Friday, July 21, 2017

Why a mental health day is so important...

Photo by Tim Gouw on Unsplash
A few weeks ago a 26 year old web developer’s twitter post about taking sick time for mental health reasons went viral. Her message to her boss was:
"I'm taking today and tomorrow to focus on my mental health. Hopefully I'll be back next week refreshed and back to 100%,"
The company CEO, Ben Congleton, read her note, he sent the following a supportive reply back.
"Hey Madalyn, I just wanted to personally thank you for sending emails like this. Every time you do, I use it as a reminder of the importance of using sick days for mental health – I can't believe this is not standard practice at all organizations. You are an example to us all, and help cut through the stigma so we can all bring our whole selves to work,"
As a therapist, I see a huge significance in that response. The stigma around mental health and behavioral health continues to be a barrier toward effective treatment and proper self-care. Taking the viewpoint that mental health and physical health are equally important can go a long way to more effective prevention and increasing health and well-being.
When we are sick we stay home from work for three main reasons:
1.    Working while sick with a cold, cough, fever, stomach virus or any other medical condition can exacerbate symptoms and ultimately make us sicker. For those of us who go to our jobs despite feeling sick because we don’t want to get behind in our work, we can wind up getting even sicker and missing more days than if we just rested when our symptoms started.
2.    Productivity goes down when we are feeling sick. Being tired, in pain or suffering through illness can interfere with our ability to do our job effectively. It’s tougher to concentrate, more difficult communicating and slows down our productivity.
3.    We can get other people sick. Coming into the office or workplace while sneezing, coughing or with other contagious symptoms can affect those around us. Whether it’s our coworkers or clients, it creates a larger problem for the office.
Let’s look at the same three reasons and apply them to taking a mental health day and as you can see, they still apply:
1.    Coming to work and ignoring warning signs of stress, depression or anxiety can increase symptoms. Knowing yourself and how to reduce emotional reactivity and/or unhealthy responses to stress by taking appropriate breaks can go a long way to maintaining healthy mental and emotional wellness.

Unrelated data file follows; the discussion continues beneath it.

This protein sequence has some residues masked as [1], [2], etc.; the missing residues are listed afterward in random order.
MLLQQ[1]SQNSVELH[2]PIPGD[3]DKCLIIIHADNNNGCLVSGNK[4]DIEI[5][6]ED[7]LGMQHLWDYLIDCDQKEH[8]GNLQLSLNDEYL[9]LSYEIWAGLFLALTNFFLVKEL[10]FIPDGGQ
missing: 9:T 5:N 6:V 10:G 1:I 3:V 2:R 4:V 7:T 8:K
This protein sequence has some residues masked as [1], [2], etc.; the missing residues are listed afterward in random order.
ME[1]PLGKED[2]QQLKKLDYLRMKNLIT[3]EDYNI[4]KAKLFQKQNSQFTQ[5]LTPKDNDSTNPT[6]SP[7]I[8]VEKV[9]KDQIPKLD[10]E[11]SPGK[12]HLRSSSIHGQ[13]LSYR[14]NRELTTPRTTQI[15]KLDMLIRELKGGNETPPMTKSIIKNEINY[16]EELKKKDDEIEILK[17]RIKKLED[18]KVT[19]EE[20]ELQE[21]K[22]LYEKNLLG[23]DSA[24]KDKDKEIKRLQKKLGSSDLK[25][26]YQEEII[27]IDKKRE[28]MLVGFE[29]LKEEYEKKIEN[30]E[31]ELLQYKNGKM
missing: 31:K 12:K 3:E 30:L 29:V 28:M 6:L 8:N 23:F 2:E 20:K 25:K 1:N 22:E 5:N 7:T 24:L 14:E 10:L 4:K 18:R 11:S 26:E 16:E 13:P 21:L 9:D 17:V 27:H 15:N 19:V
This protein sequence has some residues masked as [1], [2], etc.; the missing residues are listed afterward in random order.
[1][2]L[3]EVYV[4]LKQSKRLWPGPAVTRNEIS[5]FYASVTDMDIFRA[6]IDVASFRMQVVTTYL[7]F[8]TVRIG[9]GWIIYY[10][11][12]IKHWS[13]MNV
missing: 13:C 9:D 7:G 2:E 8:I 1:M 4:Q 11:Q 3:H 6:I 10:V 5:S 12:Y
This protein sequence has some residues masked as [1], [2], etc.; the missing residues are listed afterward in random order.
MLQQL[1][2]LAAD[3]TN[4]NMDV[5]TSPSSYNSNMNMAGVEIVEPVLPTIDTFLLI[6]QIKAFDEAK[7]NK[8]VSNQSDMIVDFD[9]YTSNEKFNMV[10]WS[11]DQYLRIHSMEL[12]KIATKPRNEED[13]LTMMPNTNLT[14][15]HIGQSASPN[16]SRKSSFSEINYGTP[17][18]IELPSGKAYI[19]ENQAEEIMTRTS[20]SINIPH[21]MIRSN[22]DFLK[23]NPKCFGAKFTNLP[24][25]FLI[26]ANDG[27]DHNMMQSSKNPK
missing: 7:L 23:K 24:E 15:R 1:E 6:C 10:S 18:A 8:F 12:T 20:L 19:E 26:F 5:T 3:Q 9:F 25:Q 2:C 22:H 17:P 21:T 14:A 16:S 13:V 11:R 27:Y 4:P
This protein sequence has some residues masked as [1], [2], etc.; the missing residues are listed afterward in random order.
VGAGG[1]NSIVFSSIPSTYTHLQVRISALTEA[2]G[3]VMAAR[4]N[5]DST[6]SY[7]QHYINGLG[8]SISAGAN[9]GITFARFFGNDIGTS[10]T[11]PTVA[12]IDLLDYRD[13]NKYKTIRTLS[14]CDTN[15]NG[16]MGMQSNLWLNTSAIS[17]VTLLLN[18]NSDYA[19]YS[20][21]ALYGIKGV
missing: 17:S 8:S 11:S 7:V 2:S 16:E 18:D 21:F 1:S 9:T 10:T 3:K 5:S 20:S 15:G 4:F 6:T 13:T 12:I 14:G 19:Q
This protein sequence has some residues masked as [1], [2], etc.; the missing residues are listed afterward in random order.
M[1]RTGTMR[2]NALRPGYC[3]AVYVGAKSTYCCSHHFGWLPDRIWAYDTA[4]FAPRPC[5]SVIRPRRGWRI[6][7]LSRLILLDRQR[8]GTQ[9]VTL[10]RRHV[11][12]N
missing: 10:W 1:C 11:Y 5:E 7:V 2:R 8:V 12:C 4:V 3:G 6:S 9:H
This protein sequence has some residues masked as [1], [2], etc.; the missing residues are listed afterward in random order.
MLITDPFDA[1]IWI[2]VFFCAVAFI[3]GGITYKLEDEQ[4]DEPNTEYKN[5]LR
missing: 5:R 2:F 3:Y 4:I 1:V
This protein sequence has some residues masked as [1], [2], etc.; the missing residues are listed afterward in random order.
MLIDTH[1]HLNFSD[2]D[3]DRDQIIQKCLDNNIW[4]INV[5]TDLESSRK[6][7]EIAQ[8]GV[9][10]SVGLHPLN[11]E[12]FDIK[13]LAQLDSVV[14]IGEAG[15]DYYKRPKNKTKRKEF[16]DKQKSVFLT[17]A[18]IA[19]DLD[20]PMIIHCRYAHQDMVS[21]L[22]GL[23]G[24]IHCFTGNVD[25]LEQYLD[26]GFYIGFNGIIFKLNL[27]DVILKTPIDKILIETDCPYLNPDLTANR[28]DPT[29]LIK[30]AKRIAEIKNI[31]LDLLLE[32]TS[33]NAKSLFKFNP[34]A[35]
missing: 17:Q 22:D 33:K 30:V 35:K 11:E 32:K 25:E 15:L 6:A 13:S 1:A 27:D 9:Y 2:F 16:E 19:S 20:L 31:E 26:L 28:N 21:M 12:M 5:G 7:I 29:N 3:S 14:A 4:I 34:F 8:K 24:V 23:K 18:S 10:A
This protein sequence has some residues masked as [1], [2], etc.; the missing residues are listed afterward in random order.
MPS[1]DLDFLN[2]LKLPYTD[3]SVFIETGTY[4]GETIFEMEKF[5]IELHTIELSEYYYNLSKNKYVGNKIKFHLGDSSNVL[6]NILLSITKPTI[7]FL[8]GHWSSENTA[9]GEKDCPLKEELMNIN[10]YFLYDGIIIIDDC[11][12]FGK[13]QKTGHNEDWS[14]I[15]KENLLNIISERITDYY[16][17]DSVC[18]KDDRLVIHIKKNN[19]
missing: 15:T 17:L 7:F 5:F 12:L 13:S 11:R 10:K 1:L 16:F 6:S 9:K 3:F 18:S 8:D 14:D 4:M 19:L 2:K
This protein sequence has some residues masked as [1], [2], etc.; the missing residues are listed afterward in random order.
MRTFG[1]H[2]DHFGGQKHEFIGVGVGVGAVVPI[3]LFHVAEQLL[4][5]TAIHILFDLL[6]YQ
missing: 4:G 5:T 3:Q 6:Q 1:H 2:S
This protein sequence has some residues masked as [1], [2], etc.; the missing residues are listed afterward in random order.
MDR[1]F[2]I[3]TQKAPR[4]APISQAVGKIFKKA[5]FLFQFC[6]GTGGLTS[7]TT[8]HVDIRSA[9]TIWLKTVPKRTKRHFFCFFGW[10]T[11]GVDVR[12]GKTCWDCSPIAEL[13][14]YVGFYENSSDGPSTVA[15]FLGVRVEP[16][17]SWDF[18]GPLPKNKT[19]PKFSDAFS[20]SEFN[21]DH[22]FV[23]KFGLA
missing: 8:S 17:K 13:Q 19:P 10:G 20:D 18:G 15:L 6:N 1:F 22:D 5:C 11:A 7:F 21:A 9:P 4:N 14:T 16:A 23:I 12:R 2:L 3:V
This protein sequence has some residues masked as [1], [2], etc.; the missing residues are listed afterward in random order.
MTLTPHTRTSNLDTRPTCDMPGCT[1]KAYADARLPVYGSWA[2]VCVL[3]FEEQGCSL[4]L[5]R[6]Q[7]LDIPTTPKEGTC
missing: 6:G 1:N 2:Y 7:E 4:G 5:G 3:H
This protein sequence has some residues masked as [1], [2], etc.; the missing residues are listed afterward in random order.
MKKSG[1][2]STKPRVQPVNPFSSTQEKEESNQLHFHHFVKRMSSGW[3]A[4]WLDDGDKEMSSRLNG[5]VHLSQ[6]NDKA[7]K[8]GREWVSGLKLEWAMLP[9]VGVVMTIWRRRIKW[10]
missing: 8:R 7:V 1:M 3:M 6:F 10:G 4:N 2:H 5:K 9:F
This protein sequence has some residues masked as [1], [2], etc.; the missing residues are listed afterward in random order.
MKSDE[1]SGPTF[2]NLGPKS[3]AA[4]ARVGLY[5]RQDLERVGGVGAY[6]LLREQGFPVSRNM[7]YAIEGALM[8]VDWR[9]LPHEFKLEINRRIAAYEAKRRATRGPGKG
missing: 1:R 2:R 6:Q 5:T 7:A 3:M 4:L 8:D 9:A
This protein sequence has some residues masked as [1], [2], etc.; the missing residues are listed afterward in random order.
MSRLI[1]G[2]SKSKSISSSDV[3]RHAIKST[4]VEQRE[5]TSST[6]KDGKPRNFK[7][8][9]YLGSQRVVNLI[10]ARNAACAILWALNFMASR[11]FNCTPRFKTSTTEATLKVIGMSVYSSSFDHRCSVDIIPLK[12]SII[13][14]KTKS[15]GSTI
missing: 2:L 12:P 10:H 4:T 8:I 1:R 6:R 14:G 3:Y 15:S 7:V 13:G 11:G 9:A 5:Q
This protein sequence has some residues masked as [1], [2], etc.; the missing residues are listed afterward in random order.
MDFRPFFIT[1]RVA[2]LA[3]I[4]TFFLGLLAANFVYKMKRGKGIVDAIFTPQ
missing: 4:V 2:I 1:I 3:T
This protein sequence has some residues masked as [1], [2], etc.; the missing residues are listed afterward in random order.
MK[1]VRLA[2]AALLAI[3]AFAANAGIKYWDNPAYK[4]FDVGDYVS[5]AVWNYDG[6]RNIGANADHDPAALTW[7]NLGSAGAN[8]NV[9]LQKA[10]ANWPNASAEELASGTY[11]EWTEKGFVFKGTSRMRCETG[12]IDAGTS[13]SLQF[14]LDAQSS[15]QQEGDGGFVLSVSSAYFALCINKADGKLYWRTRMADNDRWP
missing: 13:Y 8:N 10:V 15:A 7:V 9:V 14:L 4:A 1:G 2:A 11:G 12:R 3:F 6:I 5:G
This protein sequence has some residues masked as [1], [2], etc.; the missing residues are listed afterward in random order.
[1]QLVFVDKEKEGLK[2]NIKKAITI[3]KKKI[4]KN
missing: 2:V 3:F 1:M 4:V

2.    Productivity is also negatively affected. When we are overly stressed out, depressed, or anxious it can be very challenging to stay on task, stay focused or communicate effectively with others.
3.    You may think that getting other people sick in traditional terms may not apply, but that's not exactly true. We as human beings are affected by the mood, attitude and emotions of those around us. Going to work when feeling depressed, negative, or with poor emotional regulation absolutely affects the mood and productivity of those around us. Have you ever found yourself feeling down after spending time or working with someone who was in a bad place emotionally? What about smiling when you see someone smiling? New research in the area of “mirror neurons” is starting to explain why we sometimes experience emotions as contagious. Here’s a great video with more details:   
Taking care of our physical health has now become mainstream and part of our daily routine. We all know how healthy foods, exercise, drinking more water, using sunscreen, getting sleep (whether we do them or not) can positively affect our physical health. These things also have an impact on our mental and emotional health as well as other practices that are slowly getting attention. Having a healthier work/life balance, increasing time with loved ones, as well as practices such as mindful meditation, are all becoming more important as we better understand a more integrative and holistic approach to health and wellness. 
That being said, taking a sick day for emotional or mental health reasons is as important as taking one for physical illness.  
It is all part of a effective self-care for better health and wellness.  Thank you to Madalyn and her boss Ben for getting the conversation going!